I did have to go in and adjust some of them, as perhaps they weren’t centered where I wanted them to be, or the right size.  And since I had two logos, I had to decide which logo I wanted.  I made a special logo for a clock and for a license plate holder.

I waited for a Store Owner sale, and bought all sorts of things for my whole family at 20% off.

Other family members can go there any time and purchase things on their own.  Way cool!

I’ve made a store for our speech & debate club as well.

I hope YOU have an enjoyable time trying to delight your family this year!


Recently I came up with the strong desire to own something I can’t afford right now:  a charging valet.

This fantastic little piece of furniture lets you put all the items you need to recharge in one place, with the cords hidden inside.

I had never heard of these, but when I saw one in a catalog, I became absolutely convinced it would solve all my life’s problems (well, maybe one of them, anyhow).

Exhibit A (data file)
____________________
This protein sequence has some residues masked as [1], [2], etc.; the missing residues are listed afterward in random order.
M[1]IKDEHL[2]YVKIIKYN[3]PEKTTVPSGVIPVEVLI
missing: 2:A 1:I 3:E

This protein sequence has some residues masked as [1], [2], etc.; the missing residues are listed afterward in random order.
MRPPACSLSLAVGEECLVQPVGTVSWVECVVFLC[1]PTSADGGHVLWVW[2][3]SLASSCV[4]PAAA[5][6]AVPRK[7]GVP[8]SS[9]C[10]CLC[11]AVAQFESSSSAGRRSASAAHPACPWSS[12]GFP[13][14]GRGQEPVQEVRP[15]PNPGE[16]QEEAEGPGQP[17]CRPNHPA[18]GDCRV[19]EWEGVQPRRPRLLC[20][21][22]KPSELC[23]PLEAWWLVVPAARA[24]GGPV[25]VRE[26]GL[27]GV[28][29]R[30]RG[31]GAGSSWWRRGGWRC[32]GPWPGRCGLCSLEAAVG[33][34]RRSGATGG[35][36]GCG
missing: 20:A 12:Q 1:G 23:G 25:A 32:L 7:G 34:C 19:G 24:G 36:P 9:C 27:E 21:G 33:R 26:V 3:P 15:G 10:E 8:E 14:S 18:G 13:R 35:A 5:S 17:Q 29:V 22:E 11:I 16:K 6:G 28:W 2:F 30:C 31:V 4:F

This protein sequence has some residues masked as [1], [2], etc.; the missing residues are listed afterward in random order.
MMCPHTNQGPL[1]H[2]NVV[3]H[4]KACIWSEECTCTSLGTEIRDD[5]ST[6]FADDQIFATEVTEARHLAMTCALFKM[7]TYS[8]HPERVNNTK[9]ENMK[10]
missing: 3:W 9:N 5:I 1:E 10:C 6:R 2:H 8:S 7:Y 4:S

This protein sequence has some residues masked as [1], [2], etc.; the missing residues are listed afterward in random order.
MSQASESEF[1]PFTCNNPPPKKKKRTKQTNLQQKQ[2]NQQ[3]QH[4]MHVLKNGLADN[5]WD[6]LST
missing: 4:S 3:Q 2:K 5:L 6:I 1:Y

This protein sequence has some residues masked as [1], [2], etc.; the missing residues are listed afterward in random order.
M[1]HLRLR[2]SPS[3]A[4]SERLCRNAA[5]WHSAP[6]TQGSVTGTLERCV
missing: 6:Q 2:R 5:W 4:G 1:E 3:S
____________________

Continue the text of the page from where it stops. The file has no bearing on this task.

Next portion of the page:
Who has $40-50 to buy one of these?  I do not.  So I came up with a wacky idea of making my own, and I’m SURE you will want to make one too!  Disclaimer:  the images below are a prototype; you may want to make yours more aesthetic than mine.

1.  Choose a shoebox that is big enough to hold a power strip.  Paint the box or cover it with contact paper or giftwrap.

2.  Cut a hole down low in the side of it so that when the power strip is inside the box, its cord can come out.


3.  On the top of the box, cut at least 3 of these little door flaps.  I put a V notch in them in the hopes that they would keep the cords in place better.

4.  Put the power strip inside the box and plug your rechargeables into it. 

5.  Thread the rechargeable cords up through the little door flaps.

6.  Now you have a safe and consistent place in which to plug your cell phone, recharge batteries, etc. etc.!


Today my son taught me how to use a drill.  It gave me the thrill of riding on a roller coaster and I laughed aloud with maniacal glee!  The power of it, punching holes with a roar!

We “made” two compost bins out of plastic trash cans by drilling holes into them.  For years I’ve tried to make compost by having two bins created by skids, but all I’ve been doing is feeding the trees.  The trees send roots over and up through the compost, making it a tightly woven pile of tiny roots, much like an overgrown potted plant.

Lately I’ve been noticing posts of other folks, who use the easy plastic trash can approach, so we’re on our way to a new (and hopefully more aesthetic) method.



It was terrible fun.